Meanwhile, on February 5, 2013, ICT-2 awarded life term imprisonment to another JeI leader Abdul Quader Molla on war crimes charge. Molla, who was arrested on July 13, 2010, in a criminal case and on August 2, 2010, was shown arrested in connection with War Crimes, was indicted by ICT-2 on May 28, 2012. The ICT-2 convicted Molla on five charges including the murder of a student, Pallab, of Bangla College; the murder of pro-Liberation poet Meherun Nesa, her mother and two brothers in the Mirpur area of Dhaka city; the murder of Khondoker Abu Taleb, also in Mirpur; the murder of 344 civilians in Alubdi village, in Mirpur; and the murder of Hazrat Ali, along with five members of his family in Mirpur area. The final verdict found the accused guilty of ‘crimes against humanity’ and sentenced him to imprisonment for life and for a second sentence of 15 years which was, however, ‘merged’ into the sentence of life imprisonment.
War crime trials for another seven indicted persons continue. They include five JeI leaders – Nayeb-e-Ameer (deputy chief) Delawar Hossain Sayeedi (indicted on October 3, 2011); former JeI chief Golam Azam (indicted on May 13, 2012); present JeI chief Motiur Rahman Nizami (indicted on May 28, 2012); JeI ‘general secretary’ Ali Ahsan Mohammad Mojaheed (indicted on June 21, 2012); JeI ‘assistant secretary’ Mohammed Qamaruzzaman (indicted on June 4, 2012); as well as two Bangladesh Nationalist Party (BNP) political figures and lawmakers – Salauddin Quader Chowdhury (indicted on April 4, 2012) and Abdul Alim (indicted on June 11, 2012).
Conspicuously, reiterating that the ongoing WC trials cannot be stopped by the anti-Liberation forces by unleashing attacks and enforcing Hartals, Prime Minister Sheikh Hasina Wajed on January 31, 2013, categorically reiterated that the war criminals would not be spared. Sheikh Hasina said the present Government is pledge-bound to try the war criminals responsible for killing three million people and shaming many women during the Liberation War. Sheikh Hasina declared, “We’ve got a verdict against one war criminal…the verdicts against the other war criminals will come one after another and no war criminal would be spared.”
Significantly, massive and sustained protests, which commenced just hours after Molla’s sentencing, and that are still continuing, were initiated against the ‘leniency’ of the sentence imposed, and demanded the death sentence for the accused. By February 8, 2013, in what has been described as ‘Bangladesh’s Tahrir Square’, nearly 100,000 people had gathered in the Shahbag Avenue of Dhaka, demanding the death penalty for Molla. On February 10, Bangladesh Foreign Minister Dipu Moni joined the ongoing popular pro-WCT protests, even as protestors submitted a six-point demand, including the death penalty for Molla and all other war criminals, to the Speaker of the National Parliament, Abdul Hamid. The six point demand also included trial of all political parties, forces, individuals and organisations trying to save war criminals and conspiring to foil the WC trials; and revocation of the state's power to declare general amnesty for the persons convicted by the tribunals. Earlier, on February 6, 2013, residents of Thakurgaon, Chandpur, Nilphamari, Lalmonirhat, Mymensingh, Rangpur and Manikganj Districts formed human chains and took out processions demanding capital punishment for Molla.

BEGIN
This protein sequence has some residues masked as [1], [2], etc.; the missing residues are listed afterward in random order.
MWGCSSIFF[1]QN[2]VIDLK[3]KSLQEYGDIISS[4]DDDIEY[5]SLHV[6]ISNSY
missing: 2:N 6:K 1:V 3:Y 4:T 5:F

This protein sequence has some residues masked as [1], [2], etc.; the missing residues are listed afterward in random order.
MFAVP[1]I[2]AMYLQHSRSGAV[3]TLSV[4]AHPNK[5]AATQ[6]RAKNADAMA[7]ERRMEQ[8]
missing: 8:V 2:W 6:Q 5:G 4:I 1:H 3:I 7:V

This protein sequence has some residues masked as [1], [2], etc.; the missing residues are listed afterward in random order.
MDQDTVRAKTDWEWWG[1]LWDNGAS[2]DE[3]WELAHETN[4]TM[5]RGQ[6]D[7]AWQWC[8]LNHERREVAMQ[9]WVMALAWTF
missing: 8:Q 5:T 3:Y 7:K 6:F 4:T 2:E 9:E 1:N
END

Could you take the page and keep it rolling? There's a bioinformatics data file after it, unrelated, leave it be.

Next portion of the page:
With their very existence at stake, anti-Liberation forces can be expected to continue their efforts to discredit and subvert the WC trials and decisions. The country can, consequently, be expected to experience cycles of disruption and violence, certainly till general elections that fall due between October 26, 2013, and January 24, 2014. However, the recent and protracted mass demonstrations in favour of the trials and protesting against the ‘light sentence’ of life imprisonment imposed on the second convict, Abdul Quader Molla, have set a new dynamic into motion, and will give the Sheikh Hasina Government greater strength. The outcome of the elections of end-2013 or early 2014, however, will remain pivotal: if a hostile regime is, once more, elected, it would be likely to allow the WC trial process to fall into neglect, and to reverse the present judgments – unless the process of appeals and execution of sentences has already been completed by this stage. The present sentences are, of course, major milestones in the long, slow journey to justice for the atrocities of the 1971 Liberation War, but they are yet to secure their legitimate goal, and bring closure to this hideous phase of Bangladesh’s history.
Source: South Asia Intelligence Review